A devoted daughter has moved forward in her grief to raise cash for charity in memory of her mum - determined to make her proud with every step. John Quinn found out more.
A YEAR ago yesterday Laura Nickson suffered one of the most painful experiences there is - the death of a parent. But out of this trauma has been born a determination to help in the fight against one of the world’s biggest killers, cancer.
Her mother Catherine had been diagnosed with kidney cancer at the age of 55 - a mere five months before she died - and soon afterwards underwent an operation to remove the tumour.
Tragically soon afterwards, at the start of 2010, the family were given the devastating news that the cancer had returned and spread to her liver.
Heartbreakingly the situation was revealed as even more serious, since the disease was now incurable.
Just 10 days later the Inland Revenue worker died.
Laura, a qualified solicitor working as a legal assistant in Sheffield, said: “My mum passed away on January 23, 10 days after being told that it was terminal. It was so quick, but I am glad she didn’t have weeks or months of suffering.”
The 28-year-old had spent those days helping to care for her mum along with her dad Edmund and brother Peter, back at the family home in Preston. Her employers at Sheffield Hallam’s University Enterprise Centre were understanding of her situation, allowing her to work from there during those final weeks.
Laura said: “The past year has been extremely difficult and really upsetting at times.
“I miss mum very much and altering my visions of the future I always pictured is probably the most heartbreaking thing of all. I couldn’t have got through the past year or so without my family and friends, but in particular my boyfriend of two-and-a-half years, James Alger. He has always been there for me, to mop up the tears and give me a hug, even when I take my upset feelings out on him - I appreciate his support so much.”
Cancer, according to the World Health Organisation, is now thought to be the world’s most devastating and most common terminal disease, while this year Cancer Research UK says it has now overtaken heart disease as the biggest killer of British men.
Every two minutes someone in Britain is told they have cancer - over 297,000 in 2007, the last year for which statistics are available. Although survival rates have increased - with half of all sufferers now living for more than five years - there is still a desperate need for more funding to search for ways to both prevent and cure it.
It is statistics like this that have seen Laura work through the grief and heartache of losing her mum at such a young age to find a new determination to raise cash and awareness of the disease in all its many forms.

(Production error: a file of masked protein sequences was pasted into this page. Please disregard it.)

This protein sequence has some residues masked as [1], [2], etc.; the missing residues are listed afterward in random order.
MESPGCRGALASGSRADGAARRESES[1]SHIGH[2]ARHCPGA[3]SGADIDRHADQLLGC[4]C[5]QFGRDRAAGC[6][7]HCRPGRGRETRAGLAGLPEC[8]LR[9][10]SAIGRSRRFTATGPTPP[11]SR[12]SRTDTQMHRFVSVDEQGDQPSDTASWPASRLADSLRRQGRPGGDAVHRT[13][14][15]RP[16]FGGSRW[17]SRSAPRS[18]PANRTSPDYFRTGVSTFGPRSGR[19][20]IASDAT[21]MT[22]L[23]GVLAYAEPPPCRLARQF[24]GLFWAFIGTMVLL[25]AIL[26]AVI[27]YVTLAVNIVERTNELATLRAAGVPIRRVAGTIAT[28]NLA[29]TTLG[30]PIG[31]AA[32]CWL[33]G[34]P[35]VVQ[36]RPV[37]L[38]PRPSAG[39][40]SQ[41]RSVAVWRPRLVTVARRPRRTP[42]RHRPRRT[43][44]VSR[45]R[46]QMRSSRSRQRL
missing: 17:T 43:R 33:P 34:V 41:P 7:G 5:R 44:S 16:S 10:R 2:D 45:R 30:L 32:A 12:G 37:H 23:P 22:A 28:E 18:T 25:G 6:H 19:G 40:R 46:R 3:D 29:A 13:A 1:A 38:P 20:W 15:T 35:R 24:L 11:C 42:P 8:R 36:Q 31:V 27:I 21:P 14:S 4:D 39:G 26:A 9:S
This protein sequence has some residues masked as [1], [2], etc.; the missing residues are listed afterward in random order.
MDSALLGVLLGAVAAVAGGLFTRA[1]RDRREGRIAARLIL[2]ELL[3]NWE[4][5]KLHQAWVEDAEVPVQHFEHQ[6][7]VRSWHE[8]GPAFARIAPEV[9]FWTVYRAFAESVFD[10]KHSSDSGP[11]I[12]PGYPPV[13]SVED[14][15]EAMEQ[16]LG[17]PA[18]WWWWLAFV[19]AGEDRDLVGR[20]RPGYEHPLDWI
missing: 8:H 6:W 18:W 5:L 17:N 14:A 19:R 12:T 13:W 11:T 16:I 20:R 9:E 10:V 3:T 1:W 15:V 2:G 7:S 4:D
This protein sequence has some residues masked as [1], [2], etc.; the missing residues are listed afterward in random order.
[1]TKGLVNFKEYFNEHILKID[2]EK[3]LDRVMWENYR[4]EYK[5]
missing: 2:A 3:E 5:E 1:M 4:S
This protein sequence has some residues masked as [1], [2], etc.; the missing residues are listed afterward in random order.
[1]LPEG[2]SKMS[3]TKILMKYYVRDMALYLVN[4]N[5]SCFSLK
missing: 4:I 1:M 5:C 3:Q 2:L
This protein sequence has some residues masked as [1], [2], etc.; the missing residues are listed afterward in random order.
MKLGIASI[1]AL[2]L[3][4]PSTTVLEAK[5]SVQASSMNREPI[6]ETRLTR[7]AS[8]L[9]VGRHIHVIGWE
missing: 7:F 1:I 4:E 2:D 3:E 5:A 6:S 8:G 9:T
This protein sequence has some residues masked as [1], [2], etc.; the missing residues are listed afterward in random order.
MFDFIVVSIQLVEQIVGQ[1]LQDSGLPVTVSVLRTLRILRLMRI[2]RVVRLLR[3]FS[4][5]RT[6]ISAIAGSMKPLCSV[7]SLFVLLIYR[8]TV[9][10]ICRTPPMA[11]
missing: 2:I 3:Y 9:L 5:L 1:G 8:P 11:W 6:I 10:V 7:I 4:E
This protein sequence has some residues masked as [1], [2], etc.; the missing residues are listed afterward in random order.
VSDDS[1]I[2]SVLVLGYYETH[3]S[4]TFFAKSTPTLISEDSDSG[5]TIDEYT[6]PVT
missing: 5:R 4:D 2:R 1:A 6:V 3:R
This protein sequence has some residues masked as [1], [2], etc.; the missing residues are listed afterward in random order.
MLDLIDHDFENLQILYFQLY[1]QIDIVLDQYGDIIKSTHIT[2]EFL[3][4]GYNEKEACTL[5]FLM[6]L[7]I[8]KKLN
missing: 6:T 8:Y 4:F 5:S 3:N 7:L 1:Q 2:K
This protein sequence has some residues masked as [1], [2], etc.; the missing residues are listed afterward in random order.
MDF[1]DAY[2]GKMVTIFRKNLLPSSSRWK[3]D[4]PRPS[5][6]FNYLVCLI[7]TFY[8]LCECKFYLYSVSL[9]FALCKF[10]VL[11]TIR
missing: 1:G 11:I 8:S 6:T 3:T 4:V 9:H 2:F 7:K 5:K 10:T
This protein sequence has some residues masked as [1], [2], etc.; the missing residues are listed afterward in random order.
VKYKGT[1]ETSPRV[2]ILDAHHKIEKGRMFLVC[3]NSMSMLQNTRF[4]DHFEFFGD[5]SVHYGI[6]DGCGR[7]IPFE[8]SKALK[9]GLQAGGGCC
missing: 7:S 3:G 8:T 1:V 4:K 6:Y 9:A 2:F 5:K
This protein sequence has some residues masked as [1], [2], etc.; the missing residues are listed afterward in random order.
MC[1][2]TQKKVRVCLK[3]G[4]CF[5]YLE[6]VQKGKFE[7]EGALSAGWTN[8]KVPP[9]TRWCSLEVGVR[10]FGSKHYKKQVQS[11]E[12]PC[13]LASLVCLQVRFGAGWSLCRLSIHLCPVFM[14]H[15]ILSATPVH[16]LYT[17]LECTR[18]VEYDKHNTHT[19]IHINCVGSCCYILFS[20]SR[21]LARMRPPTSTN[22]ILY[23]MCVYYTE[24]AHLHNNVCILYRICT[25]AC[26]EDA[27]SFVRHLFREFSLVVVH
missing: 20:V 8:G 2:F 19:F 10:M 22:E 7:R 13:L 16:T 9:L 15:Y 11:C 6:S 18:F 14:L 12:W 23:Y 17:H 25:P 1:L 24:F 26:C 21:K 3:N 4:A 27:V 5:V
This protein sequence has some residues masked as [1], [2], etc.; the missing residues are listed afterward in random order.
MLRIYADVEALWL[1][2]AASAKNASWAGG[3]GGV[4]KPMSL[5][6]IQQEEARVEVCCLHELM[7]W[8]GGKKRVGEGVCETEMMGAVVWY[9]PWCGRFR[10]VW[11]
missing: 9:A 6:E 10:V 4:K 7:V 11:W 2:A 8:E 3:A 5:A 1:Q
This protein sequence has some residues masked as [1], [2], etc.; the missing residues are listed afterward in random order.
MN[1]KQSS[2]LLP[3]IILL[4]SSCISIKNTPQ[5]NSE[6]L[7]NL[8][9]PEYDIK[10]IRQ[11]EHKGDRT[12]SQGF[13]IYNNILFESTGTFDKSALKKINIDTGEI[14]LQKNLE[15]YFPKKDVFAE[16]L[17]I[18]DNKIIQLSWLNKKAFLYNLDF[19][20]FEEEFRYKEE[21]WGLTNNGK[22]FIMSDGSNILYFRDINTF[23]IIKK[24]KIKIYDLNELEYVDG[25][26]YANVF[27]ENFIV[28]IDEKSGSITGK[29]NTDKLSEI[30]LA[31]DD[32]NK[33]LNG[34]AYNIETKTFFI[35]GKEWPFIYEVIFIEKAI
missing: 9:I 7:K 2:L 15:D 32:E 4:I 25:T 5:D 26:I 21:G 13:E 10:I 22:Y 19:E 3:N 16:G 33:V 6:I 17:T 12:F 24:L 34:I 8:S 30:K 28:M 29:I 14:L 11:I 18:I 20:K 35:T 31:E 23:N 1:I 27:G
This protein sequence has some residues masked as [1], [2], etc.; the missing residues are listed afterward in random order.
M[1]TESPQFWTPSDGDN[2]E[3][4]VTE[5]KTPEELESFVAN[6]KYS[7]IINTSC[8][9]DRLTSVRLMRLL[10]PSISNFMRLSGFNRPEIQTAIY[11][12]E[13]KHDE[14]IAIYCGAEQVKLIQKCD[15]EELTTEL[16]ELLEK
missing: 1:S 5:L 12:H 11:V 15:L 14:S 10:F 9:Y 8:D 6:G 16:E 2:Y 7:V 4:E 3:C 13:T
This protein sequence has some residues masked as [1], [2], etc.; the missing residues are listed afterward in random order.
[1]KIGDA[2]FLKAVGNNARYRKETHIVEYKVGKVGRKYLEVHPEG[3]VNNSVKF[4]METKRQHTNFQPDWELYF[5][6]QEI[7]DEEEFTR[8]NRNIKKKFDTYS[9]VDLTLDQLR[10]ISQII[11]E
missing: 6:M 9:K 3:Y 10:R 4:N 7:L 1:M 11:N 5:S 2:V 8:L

She joined forces with three other Sheffielders to form the Steel City Herculeans, so-called because according to Greek mythology, Hercules crushed Cancer the crab.
Laura, Frances Horsfield, Stephen Pegg and Kerrie Shepherd set out - as part of the Sheffield £3K Challenge - to raise £3,000 in a year for Cancer Research UK.
And the foursome managed to reach their target several months early after organising a series of events.
These included a family walk and fun day in Weston Park and a Music Beats Cancer charity concert, held at the O2 Academy 2 and featuring some of the local music scene’s top up-and-coming acts.
Outside of the city, Doncaster’s Lakeside Village shopping centre held a month of fundraising for Cancer Research UK, with all four Herculeans involved.
Even though they have now completed what they set out to achieve, the quartet are not stopping there.
The success of their events has inspired them to continue going forward and they are currently holding an ongoing online auction through eBay to raise more cash, while ideas for the future include a book of poems written by local schoolchildren.
Laura said taking something positive from the ordeal of losing her mum had helped through the past year.
“My mum was a very special person,” she said. “She has so much courage and was so brave, was always smiling and got on with anyone. She loved Christmas and shopping, and these are some of my favourite memories of her - sharing Christmas together and going shopping together.
“I think it’s important to learn from anything that happens to you and try and draw positives from it. My mum and dad worked so hard to give me what I want in life whether it be a university education, paying for my various hobbies throughout the years or just new clothes.
“Losing my mum makes me more determined than ever to succeed in whatever I do and to make her proud of me. On behalf of the team, I’d like to thank everyone that has supported us or made a donation in 2010, and hope it will continue in 2011.”
- If you would like to help the Herculeans you can find them at www.steelcityherculeans.org.uk or email email@example.com . Visit www.cancerresearchuk.org for information.